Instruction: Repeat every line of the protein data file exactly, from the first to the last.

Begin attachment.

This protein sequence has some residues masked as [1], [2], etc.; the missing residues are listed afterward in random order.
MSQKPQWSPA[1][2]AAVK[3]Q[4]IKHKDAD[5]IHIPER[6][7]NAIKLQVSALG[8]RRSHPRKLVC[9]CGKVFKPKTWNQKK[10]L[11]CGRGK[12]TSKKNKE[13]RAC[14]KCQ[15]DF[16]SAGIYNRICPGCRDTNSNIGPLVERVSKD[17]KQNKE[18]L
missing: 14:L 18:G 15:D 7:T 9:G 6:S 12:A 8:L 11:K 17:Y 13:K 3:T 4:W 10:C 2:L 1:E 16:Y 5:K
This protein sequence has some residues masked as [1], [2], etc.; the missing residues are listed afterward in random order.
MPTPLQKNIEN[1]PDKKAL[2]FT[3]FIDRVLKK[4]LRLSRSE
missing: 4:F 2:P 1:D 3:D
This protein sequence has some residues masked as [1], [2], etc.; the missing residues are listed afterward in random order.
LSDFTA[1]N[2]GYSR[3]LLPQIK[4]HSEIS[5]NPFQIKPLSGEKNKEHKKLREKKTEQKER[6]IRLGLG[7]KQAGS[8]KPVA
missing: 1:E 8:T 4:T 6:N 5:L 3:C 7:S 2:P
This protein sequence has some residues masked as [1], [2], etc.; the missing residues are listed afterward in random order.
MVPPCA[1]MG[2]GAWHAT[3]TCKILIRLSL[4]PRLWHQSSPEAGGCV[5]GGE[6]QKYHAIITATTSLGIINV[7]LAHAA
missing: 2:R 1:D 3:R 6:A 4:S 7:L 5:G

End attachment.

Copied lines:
This protein sequence has some residues masked as [1], [2], etc.; the missing residues are listed afterward in random order.
MSQKPQWSPA[1][2]AAVK[3]Q[4]IKHKDAD[5]IHIPER[6][7]NAIKLQVSALG[8]RRSHPRKLVC[9]CGKVFKPKTWNQKK[10]L[11]CGRGK[12]TSKKNKE[13]RAC[14]KCQ[15]DF[16]SAGIYNRICPGCRDTNSNIGPLVERVSKD[17]KQNKE[18]L
missing: 14:L 18:G 15:D 7:T 9:G 6:S 12:A 8:L 11:K 17:Y 13:K 3:T 4:W 10:C 2:L 1:E 16:Y 5:K
This protein sequence has some residues masked as [1], [2], etc.; the missing residues are listed afterward in random order.
MPTPLQKNIEN[1]PDKKAL[2]FT[3]FIDRVLKK[4]LRLSRSE
missing: 4:F 2:P 1:D 3:D
This protein sequence has some residues masked as [1], [2], etc.; the missing residues are listed afterward in random order.
LSDFTA[1]N[2]GYSR[3]LLPQIK[4]HSEIS[5]NPFQIKPLSGEKNKEHKKLREKKTEQKER[6]IRLGLG[7]KQAGS[8]KPVA
missing: 1:E 8:T 4:T 6:N 5:L 3:C 7:S 2:P
This protein sequence has some residues masked as [1], [2], etc.; the missing residues are listed afterward in random order.
MVPPCA[1]MG[2]GAWHAT[3]TCKILIRLSL[4]PRLWHQSSPEAGGCV[5]GGE[6]QKYHAIITATTSLGIINV[7]LAHAA
missing: 2:R 1:D 3:R 6:A 4:S 7:L 5:G